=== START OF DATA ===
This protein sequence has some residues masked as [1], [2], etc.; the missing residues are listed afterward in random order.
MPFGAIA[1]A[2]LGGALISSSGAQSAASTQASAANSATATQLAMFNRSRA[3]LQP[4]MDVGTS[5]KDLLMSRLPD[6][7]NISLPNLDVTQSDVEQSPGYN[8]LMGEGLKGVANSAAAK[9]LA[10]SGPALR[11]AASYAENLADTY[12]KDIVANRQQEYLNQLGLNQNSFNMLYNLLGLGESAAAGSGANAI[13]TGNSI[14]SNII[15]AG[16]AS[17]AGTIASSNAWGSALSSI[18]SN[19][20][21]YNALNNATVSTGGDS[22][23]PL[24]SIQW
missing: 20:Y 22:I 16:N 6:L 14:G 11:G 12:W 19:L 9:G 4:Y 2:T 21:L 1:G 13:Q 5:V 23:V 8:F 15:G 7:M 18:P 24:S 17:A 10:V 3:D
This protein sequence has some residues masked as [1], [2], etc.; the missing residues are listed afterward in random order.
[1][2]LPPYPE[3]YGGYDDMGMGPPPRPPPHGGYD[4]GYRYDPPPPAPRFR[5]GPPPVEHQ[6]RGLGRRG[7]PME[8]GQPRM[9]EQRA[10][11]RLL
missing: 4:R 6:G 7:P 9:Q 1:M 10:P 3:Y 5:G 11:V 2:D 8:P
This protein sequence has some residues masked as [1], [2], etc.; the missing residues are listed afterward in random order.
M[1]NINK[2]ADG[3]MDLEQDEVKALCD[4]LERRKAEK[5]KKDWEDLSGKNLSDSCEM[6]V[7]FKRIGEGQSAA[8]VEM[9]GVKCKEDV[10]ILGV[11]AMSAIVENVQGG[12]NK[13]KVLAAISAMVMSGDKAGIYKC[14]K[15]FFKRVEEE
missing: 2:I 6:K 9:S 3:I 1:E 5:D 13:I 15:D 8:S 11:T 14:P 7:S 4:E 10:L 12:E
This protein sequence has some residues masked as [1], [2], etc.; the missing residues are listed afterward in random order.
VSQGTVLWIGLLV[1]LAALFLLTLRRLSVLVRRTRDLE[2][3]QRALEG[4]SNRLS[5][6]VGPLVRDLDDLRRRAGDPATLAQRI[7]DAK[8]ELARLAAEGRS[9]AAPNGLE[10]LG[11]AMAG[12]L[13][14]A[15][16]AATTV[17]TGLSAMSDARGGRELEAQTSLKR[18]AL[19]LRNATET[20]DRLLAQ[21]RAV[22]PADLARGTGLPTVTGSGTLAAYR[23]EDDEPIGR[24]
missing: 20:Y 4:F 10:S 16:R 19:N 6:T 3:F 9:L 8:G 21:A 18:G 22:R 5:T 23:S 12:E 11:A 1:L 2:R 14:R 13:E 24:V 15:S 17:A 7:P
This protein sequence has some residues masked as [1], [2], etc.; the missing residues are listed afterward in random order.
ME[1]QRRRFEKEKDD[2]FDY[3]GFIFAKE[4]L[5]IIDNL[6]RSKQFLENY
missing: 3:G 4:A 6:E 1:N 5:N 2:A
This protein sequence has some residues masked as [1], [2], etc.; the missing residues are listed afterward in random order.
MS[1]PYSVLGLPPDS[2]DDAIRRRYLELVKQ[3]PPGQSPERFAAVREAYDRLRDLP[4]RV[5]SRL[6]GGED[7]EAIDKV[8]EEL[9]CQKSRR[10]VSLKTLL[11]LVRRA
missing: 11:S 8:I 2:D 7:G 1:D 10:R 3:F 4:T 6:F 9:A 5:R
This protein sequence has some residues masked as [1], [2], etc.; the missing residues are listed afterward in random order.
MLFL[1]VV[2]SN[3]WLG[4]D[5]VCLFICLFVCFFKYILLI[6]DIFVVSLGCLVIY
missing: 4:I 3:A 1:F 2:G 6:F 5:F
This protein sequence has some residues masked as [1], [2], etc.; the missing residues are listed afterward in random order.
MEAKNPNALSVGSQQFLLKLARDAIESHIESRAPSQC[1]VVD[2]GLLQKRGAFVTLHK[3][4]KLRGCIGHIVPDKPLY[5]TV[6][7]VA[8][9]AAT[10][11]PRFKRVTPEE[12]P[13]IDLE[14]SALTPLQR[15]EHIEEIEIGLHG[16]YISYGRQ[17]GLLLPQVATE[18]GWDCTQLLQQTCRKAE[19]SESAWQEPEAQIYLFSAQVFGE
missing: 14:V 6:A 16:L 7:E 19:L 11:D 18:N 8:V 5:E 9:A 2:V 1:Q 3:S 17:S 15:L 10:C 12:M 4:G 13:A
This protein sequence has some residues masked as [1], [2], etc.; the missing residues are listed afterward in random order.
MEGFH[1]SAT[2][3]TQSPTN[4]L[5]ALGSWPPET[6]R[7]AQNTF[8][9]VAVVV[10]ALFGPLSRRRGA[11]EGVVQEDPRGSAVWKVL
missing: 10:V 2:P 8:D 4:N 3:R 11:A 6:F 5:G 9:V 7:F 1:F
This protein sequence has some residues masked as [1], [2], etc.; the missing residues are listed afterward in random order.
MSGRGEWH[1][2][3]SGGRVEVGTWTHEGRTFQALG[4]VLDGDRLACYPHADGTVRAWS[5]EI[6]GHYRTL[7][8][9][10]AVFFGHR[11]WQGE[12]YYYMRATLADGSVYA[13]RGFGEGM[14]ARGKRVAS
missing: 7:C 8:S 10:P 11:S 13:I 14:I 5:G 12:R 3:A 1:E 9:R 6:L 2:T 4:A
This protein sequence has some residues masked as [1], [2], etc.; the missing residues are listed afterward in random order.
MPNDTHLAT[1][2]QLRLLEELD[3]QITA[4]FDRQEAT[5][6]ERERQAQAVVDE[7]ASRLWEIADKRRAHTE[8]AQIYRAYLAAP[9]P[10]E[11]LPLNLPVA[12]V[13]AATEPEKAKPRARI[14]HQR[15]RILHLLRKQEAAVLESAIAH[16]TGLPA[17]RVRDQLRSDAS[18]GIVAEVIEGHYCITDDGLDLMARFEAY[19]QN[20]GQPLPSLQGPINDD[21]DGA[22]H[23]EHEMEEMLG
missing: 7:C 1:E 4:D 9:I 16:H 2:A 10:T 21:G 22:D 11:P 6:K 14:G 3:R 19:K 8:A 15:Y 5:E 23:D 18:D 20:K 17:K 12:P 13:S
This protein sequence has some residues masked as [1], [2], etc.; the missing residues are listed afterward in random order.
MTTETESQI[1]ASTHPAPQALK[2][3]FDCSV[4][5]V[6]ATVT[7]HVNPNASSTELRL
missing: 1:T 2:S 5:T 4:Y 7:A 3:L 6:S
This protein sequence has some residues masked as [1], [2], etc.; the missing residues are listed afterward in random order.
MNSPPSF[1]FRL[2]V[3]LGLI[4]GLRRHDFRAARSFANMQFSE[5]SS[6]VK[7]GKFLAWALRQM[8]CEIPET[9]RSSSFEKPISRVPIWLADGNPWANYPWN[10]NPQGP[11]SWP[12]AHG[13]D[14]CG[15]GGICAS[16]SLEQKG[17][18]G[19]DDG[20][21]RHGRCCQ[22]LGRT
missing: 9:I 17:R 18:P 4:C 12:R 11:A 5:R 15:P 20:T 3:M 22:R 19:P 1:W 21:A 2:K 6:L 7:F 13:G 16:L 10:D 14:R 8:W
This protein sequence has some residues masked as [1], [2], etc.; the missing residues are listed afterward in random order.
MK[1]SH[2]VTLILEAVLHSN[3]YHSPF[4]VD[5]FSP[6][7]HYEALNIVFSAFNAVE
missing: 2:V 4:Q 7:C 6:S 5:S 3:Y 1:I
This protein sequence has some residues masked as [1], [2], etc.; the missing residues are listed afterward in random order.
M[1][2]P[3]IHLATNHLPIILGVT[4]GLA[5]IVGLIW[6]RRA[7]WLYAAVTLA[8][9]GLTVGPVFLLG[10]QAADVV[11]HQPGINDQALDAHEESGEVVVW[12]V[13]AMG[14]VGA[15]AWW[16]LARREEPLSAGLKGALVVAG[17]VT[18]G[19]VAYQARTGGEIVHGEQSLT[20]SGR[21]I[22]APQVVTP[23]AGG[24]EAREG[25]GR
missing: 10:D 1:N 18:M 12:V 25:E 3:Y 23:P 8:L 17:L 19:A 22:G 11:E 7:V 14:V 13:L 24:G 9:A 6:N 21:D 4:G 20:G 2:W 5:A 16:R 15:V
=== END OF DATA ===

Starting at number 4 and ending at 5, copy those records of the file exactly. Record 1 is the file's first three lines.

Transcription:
This protein sequence has some residues masked as [1], [2], etc.; the missing residues are listed afterward in random order.
VSQGTVLWIGLLV[1]LAALFLLTLRRLSVLVRRTRDLE[2][3]QRALEG[4]SNRLS[5][6]VGPLVRDLDDLRRRAGDPATLAQRI[7]DAK[8]ELARLAAEGRS[9]AAPNGLE[10]LG[11]AMAG[12]L[13][14]A[15][16]AATTV[17]TGLSAMSDARGGRELEAQTSLKR[18]AL[19]LRNATET[20]DRLLAQ[21]RAV[22]PADLARGTGLPTVTGSGTLAAYR[23]EDDEPIGR[24]
missing: 20:Y 4:F 10:S 16:R 19:N 6:T 3:F 9:L 8:G 21:A 18:G 22:R 5:T 23:S 12:E 11:A 1:L 2:R 14:R 13:E 24:V 15:S 17:A 7:P
This protein sequence has some residues masked as [1], [2], etc.; the missing residues are listed afterward in random order.
ME[1]QRRRFEKEKDD[2]FDY[3]GFIFAKE[4]L[5]IIDNL[6]RSKQFLENY
missing: 3:G 4:A 6:E 1:N 5:N 2:A